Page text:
Last season, Bilal Powell and Matt Forte propelled the backfield with 281 carries for 1,153 yards and seven touchdowns, adding 60 catches on 78 targets for 463 receiving yards and one score, totals that hardly made them must-own fantasy players. Powell did have two games with more than 140 rushing yards and a score, but he was more prone to posting less than 50 yards (12 times) than topping the 70-yard mark (three). Forte has since retired, but Powell returns to face new competition for touches, mainly from free-agent pickups Isaiah Crowell and Thomas Rawls. Crowell appears in line to win the starting job but likely won't be used as an every-down back, especially with Powell fit for passing downs. During his four years in Cleveland, Crowell failed to hit the 1,000-yard plateau, though he did eclipse 850 yards on the ground the last two seasons. Rawls could be an option as well, though he's never been able to regain the form that saw him turn 147 rushes into 830 yards and four touchdowns for the Seahawks in 2015 before suffering a serious ankle injury. Elijah McGuire was a candidate for work as a receiving back, but after suffering a serious foot injury of his own at the start of training camp, he's in danger of missing significant time. If one thing is clear, the Jets have no clear bell-cow running back, potentially limiting the upside of every back on the depth chart should the top three manage to stay healthy.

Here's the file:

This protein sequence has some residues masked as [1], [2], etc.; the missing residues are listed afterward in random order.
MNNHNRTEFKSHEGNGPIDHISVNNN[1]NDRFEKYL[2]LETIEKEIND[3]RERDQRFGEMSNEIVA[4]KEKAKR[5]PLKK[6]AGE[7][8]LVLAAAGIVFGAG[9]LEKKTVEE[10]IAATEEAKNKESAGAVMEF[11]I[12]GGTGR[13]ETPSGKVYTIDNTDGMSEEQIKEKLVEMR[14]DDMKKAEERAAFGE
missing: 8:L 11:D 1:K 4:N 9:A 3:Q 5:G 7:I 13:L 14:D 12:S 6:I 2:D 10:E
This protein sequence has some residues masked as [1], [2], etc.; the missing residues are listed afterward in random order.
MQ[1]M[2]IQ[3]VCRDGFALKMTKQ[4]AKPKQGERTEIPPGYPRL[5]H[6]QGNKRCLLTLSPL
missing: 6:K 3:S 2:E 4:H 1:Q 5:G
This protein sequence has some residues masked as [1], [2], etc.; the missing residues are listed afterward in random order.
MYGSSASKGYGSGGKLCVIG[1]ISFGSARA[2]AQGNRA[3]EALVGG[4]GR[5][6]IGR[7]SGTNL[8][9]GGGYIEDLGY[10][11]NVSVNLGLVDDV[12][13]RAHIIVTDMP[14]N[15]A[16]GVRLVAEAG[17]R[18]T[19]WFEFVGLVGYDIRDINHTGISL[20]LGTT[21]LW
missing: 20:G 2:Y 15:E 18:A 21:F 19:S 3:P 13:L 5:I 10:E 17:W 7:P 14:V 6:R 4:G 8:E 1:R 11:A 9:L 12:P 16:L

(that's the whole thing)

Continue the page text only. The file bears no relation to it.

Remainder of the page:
PIVOTAL PLAYER: Josh McCown
McCown returns for another season with his name atop the Jets' depth chart, though not in permanent ink. Thus, in the short term, the 39-year-old's run as a starter could extend into extra time. However, McCown figures to transition into a mentorship role, with a freshly-minted face of the franchise now in the fold.
RISING: Isaiah Crowell
Crowell could have his most productive campaign now that he's no longer playing for the worst team in the NFL. There will be tough competition for touches, but he's good enough to cement the starting job.
FALLING: Bilal Powell
Though Powell was the Jets' most consistent back last season, leading the team in carries and rushing yards, he's part of a crowded positional group. That context will limit his touches and upside outside of PPR formats.
SLEEPER: Quincy Enunwa
Many recognized Enunwa as a sleeper heading into last year thanks to his excellent size and pass-catching ability, but a season lost due to injury delayed the breakout. Now healthy, he could shine with enough targets.
KEY JOB BATTLE – BREAKDOWN OF RECEIVING CORPS